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Jared Harris / Actor

April 12, 1998|Steve Hochman

Playing a scarily spot-on Andy Warhol in "I Shot Andy Warhol" was a blessing and a curse for Jared Harris. It got him noticed, but no one saw the real him behind the wig, glasses and accent. Now, though, at 36, the London-raised son of actor Richard Harris has two breakout roles: a pivotal part in "Lost in Space" and the co-lead in "B. Monkey," director Michael Radford's first film since "Il Postino," coming May 8.

TYPECAST: "After 'Warhol' I was the stereotype for people who were looking for strange artists with white wigs. Didn't exactly whack open a whole bunch of doors."

NORMALCY: "Most of the characters I've had are these marginal characters, strange people. 'B. Monkey' was a great opportunity. I was excited because I got to play someone who wasn't retarded or weirdly perverted--a regular guy."

ACTING LESSON: "Obsessional love stories like 'B. Monkey' take it out of you. You don't want to sort of not come back from the place you have to go emotionally; you've got to come back. But you've got to take the trip, and you don't really have another life--six days a week, 18 hours a day, for 11 weeks."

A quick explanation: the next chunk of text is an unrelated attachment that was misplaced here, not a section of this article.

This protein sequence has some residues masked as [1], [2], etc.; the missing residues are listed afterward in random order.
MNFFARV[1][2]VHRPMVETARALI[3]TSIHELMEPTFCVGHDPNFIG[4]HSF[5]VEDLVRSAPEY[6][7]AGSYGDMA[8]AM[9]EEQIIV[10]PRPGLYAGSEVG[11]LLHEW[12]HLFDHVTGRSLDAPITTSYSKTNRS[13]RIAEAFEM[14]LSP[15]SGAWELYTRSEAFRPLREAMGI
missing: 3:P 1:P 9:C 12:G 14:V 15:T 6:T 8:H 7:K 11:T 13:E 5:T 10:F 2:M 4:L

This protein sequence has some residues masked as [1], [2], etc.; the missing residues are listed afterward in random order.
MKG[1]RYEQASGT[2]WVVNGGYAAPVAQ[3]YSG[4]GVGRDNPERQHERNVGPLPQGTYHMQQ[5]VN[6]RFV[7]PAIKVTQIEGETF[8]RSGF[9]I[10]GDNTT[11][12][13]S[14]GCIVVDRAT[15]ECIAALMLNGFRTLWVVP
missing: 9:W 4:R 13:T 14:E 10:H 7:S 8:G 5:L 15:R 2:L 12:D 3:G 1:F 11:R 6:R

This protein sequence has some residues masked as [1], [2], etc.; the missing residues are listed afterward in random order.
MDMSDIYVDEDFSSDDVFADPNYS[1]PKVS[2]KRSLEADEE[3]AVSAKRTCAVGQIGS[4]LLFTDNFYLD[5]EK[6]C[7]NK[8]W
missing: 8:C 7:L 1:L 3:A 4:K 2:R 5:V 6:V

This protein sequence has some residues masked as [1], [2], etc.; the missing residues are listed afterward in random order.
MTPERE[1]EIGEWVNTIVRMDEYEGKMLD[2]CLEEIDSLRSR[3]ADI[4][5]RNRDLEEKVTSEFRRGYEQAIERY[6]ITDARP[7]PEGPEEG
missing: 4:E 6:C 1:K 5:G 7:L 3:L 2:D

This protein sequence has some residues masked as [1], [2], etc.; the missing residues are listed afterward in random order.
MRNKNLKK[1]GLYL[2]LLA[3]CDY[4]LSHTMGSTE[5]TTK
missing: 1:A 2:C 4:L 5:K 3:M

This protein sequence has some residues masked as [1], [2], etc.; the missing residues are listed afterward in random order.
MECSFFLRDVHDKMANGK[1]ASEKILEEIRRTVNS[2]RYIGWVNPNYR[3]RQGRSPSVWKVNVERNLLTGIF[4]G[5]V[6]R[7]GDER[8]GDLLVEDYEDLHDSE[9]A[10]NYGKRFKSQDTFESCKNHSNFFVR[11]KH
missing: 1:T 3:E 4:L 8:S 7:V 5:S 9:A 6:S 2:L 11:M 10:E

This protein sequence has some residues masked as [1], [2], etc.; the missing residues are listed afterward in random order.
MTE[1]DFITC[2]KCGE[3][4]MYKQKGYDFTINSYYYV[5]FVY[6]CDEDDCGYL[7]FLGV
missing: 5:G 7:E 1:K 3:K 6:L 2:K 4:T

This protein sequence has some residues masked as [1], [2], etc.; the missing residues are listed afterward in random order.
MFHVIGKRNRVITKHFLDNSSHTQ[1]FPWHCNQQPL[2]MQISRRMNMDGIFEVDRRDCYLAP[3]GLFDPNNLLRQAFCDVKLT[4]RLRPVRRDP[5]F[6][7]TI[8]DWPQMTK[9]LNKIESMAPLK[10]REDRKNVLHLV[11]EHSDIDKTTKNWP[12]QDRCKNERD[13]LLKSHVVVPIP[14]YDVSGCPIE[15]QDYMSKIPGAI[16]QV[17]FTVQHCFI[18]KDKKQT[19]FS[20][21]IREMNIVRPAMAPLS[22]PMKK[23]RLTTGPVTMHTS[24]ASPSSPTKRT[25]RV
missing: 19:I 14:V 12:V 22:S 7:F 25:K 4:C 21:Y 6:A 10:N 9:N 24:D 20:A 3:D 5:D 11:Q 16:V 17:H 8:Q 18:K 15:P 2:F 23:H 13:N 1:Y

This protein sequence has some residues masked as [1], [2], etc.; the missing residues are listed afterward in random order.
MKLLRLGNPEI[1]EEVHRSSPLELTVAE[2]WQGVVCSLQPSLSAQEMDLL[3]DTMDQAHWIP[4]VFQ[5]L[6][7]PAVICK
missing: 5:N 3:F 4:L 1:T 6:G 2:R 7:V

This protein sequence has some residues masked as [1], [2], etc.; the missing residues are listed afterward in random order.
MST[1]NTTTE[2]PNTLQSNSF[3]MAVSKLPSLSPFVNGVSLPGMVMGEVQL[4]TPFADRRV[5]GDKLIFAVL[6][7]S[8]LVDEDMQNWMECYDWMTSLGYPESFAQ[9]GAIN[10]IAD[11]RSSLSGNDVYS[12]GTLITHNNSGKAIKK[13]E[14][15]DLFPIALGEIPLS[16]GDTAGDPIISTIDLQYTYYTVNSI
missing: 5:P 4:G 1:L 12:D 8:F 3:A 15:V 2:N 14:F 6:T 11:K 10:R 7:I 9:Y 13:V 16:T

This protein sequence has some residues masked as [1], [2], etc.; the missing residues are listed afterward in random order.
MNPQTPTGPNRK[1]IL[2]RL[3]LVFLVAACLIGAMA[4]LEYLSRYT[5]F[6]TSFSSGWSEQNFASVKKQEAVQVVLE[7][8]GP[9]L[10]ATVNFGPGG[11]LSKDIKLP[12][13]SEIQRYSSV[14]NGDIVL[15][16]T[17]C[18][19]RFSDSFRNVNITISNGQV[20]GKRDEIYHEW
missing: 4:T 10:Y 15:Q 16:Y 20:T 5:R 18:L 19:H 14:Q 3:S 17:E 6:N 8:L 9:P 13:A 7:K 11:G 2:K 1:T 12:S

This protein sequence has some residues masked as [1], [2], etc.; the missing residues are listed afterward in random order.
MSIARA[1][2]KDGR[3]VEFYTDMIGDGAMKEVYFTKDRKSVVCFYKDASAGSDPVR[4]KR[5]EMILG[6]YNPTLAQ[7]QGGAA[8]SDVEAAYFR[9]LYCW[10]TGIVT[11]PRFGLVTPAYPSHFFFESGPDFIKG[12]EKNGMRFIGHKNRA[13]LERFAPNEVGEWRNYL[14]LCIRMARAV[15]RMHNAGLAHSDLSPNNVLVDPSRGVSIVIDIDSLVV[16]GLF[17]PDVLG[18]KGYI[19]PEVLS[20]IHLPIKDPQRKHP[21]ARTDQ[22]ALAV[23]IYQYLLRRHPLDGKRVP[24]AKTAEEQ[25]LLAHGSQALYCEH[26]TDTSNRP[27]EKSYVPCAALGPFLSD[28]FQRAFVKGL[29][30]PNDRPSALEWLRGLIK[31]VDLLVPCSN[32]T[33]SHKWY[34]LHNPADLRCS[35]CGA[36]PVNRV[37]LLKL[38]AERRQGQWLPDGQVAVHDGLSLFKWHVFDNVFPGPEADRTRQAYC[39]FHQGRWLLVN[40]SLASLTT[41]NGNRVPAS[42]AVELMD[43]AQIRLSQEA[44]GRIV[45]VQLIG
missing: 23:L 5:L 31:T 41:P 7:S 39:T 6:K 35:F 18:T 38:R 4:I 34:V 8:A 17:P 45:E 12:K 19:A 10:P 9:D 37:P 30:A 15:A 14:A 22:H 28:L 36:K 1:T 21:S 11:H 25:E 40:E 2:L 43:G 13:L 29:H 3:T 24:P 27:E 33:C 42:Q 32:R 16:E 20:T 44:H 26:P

ACTING LESSON II: "From 'Lost in Space' I now have a great deal of respect for actors doing science fiction. It's physically more demanding and more demanding of your concentration--you've got an enormous set, shooting completely out of context, and you have to make strongly delineated choices so your character is as clearly defined as this magnificent set."

WANT ADS: "There are two movies, 'Johnny Jump Up' and 'The Ginger Man,' that I'd love to be in. 'Johnny Jump Up' was written by Tony Cavanaugh. Harvey Keitel's company, Goat Singers, is doing it. 'The Ginger Man' is from the J.P. Donleavy book. Bob Mitchell is producing and John Irvin directing. And they're doing another 'Austin Powers.' I'd love to be in a skit in that."

HEROES: "I was talking to Harvey Keitel about 'Johnny Jump Up' in a hotel in London, and he turned around at one point, put his fingers under his chin and said, 'Sometimes, Jared, you just have to say, "[Expletive] you." ' I looked at him and said, 'I've paid $8.50 to see you do that!' "

MEDIA LITERACY: "With the opportunity to see things repeated on video and cable, audiences have become very sophisticated. Even when Tarantino messed with the time line in 'Pulp Fiction,' now people can handle it and you can get even more complicated. All the formula scripts out there, people are bored with them."

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